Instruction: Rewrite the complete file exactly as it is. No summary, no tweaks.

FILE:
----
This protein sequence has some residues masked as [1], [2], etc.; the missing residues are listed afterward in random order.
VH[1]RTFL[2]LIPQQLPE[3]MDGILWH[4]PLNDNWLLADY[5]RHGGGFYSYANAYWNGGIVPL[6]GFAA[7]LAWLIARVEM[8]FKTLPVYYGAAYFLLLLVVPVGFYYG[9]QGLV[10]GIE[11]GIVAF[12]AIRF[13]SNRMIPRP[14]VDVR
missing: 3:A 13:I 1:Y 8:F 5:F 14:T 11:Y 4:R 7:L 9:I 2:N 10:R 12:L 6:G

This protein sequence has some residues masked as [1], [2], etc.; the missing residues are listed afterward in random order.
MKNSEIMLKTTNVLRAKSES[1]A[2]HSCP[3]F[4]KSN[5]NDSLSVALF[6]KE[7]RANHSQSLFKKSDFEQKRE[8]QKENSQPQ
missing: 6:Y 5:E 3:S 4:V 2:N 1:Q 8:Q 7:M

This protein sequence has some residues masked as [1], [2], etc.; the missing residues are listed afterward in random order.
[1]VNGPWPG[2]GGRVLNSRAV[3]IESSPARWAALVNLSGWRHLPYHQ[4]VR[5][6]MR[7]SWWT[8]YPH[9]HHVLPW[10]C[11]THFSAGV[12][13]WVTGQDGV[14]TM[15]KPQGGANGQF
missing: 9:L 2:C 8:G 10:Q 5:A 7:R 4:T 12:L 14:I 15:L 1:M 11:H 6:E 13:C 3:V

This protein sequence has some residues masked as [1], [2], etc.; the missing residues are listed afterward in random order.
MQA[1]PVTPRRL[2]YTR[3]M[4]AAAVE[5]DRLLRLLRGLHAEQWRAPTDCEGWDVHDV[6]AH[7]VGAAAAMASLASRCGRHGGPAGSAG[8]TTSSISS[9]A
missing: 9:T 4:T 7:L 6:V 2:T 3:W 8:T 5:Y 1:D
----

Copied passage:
This protein sequence has some residues masked as [1], [2], etc.; the missing residues are listed afterward in random order.
VH[1]RTFL[2]LIPQQLPE[3]MDGILWH[4]PLNDNWLLADY[5]RHGGGFYSYANAYWNGGIVPL[6]GFAA[7]LAWLIARVEM[8]FKTLPVYYGAAYFLLLLVVPVGFYYG[9]QGLV[10]GIE[11]GIVAF[12]AIRF[13]SNRMIPRP[14]VDVR
missing: 3:A 13:I 1:Y 8:F 5:F 14:T 11:Y 4:R 7:L 9:I 2:N 10:R 12:L 6:G

This protein sequence has some residues masked as [1], [2], etc.; the missing residues are listed afterward in random order.
MKNSEIMLKTTNVLRAKSES[1]A[2]HSCP[3]F[4]KSN[5]NDSLSVALF[6]KE[7]RANHSQSLFKKSDFEQKRE[8]QKENSQPQ
missing: 6:Y 5:E 3:S 4:V 2:N 1:Q 8:Q 7:M

This protein sequence has some residues masked as [1], [2], etc.; the missing residues are listed afterward in random order.
[1]VNGPWPG[2]GGRVLNSRAV[3]IESSPARWAALVNLSGWRHLPYHQ[4]VR[5][6]MR[7]SWWT[8]YPH[9]HHVLPW[10]C[11]THFSAGV[12][13]WVTGQDGV[14]TM[15]KPQGGANGQF
missing: 9:L 2:C 8:G 10:Q 5:A 7:R 4:T 12:L 14:I 15:L 1:M 11:H 6:E 13:C 3:V

This protein sequence has some residues masked as [1], [2], etc.; the missing residues are listed afterward in random order.
MQA[1]PVTPRRL[2]YTR[3]M[4]AAAVE[5]DRLLRLLRGLHAEQWRAPTDCEGWDVHDV[6]AH[7]VGAAAAMASLASRCGRHGGPAGSAG[8]TTSSISS[9]A
missing: 9:T 4:T 7:L 6:V 2:T 3:W 8:T 5:Y 1:D